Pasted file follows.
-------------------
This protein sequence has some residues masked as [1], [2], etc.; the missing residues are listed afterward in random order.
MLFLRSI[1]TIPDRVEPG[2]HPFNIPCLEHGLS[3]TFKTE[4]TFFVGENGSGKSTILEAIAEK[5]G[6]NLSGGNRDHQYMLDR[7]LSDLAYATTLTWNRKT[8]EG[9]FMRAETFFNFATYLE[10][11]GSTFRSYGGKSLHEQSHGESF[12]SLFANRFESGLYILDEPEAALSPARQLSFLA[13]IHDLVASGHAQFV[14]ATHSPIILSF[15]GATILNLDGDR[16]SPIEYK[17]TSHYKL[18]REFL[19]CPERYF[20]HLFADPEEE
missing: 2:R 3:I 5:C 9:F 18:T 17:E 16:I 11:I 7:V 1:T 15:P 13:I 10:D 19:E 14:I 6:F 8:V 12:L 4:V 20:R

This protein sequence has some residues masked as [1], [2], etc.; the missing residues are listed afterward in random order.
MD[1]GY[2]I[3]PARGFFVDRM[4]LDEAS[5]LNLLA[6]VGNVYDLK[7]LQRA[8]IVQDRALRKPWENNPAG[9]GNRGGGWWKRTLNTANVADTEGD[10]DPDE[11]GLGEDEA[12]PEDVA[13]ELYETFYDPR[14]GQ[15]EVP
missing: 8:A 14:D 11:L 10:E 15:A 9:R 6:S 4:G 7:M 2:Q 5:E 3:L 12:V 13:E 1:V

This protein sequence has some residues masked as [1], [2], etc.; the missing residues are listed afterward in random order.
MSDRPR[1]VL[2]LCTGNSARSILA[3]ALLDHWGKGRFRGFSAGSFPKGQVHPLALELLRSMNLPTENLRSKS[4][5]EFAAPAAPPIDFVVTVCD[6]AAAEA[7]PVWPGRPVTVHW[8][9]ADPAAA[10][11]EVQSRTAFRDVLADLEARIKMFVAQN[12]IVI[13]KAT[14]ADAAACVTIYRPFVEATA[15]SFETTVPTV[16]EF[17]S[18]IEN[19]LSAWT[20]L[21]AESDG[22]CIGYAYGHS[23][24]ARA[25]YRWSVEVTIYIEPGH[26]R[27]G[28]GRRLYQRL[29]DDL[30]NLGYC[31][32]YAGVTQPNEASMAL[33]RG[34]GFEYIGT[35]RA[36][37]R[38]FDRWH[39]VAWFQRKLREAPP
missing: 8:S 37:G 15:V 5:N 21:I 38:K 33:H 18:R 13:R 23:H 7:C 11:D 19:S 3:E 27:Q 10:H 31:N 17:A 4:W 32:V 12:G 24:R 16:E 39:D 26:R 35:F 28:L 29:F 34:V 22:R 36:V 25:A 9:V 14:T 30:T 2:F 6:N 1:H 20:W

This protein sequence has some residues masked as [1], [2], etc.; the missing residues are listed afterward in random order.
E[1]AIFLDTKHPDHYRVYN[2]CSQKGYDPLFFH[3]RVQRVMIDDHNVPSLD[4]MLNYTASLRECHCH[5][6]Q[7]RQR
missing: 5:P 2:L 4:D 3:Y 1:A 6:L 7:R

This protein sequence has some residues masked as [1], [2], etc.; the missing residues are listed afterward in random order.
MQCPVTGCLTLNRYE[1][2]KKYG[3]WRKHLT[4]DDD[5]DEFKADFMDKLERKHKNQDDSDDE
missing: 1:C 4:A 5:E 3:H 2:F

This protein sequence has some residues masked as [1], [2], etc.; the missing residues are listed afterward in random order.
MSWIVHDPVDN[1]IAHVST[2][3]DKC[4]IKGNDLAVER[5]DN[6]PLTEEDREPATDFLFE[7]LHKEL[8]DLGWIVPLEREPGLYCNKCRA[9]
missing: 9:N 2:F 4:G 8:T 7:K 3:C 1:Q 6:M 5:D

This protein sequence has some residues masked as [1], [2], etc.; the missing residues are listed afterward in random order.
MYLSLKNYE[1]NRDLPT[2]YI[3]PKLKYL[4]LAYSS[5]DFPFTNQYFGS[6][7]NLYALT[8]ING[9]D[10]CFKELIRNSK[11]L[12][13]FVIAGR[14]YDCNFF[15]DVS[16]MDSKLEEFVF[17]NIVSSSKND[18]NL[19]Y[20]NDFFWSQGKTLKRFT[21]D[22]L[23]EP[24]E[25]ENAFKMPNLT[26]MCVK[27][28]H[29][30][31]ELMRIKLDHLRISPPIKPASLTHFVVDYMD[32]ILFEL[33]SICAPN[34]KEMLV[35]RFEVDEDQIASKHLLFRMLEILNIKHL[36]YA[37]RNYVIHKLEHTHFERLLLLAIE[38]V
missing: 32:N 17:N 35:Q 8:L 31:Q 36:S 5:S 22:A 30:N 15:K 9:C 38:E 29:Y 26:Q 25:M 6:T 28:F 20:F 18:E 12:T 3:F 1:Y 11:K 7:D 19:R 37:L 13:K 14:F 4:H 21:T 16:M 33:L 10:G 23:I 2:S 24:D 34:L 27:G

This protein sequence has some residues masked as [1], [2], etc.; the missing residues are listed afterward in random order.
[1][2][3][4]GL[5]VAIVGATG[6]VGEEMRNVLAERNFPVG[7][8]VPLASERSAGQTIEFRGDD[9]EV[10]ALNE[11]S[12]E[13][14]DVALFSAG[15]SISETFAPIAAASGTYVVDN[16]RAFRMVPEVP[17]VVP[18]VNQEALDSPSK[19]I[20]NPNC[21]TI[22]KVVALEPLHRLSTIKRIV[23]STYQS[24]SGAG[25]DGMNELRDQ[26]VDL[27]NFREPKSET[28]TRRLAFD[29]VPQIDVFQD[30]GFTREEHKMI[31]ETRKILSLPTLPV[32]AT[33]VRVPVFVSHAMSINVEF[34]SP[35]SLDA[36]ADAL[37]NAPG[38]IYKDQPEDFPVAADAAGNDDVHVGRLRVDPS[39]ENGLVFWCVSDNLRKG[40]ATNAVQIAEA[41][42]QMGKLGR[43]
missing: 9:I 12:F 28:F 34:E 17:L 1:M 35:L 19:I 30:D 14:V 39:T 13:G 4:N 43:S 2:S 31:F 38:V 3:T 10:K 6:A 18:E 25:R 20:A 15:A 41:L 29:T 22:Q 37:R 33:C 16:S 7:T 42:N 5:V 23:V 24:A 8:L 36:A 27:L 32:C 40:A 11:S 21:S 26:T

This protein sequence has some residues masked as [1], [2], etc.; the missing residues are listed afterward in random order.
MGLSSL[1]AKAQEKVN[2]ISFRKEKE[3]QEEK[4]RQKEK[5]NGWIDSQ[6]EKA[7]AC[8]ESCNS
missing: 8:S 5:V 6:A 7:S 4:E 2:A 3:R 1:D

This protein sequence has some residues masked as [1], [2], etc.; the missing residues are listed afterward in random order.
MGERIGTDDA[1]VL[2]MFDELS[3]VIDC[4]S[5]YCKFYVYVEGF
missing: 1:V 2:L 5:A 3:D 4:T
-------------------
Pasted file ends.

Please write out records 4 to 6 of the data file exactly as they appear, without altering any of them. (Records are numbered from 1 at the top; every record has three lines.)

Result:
This protein sequence has some residues masked as [1], [2], etc.; the missing residues are listed afterward in random order.
E[1]AIFLDTKHPDHYRVYN[2]CSQKGYDPLFFH[3]RVQRVMIDDHNVPSLD[4]MLNYTASLRECHCH[5][6]Q[7]RQR
missing: 5:P 2:L 4:D 3:Y 1:A 6:L 7:R

This protein sequence has some residues masked as [1], [2], etc.; the missing residues are listed afterward in random order.
MQCPVTGCLTLNRYE[1][2]KKYG[3]WRKHLT[4]DDD[5]DEFKADFMDKLERKHKNQDDSDDE
missing: 1:C 4:A 5:E 3:H 2:F

This protein sequence has some residues masked as [1], [2], etc.; the missing residues are listed afterward in random order.
MSWIVHDPVDN[1]IAHVST[2][3]DKC[4]IKGNDLAVER[5]DN[6]PLTEEDREPATDFLFE[7]LHKEL[8]DLGWIVPLEREPGLYCNKCRA[9]
missing: 9:N 2:F 4:G 8:T 7:K 3:C 1:Q 6:M 5:D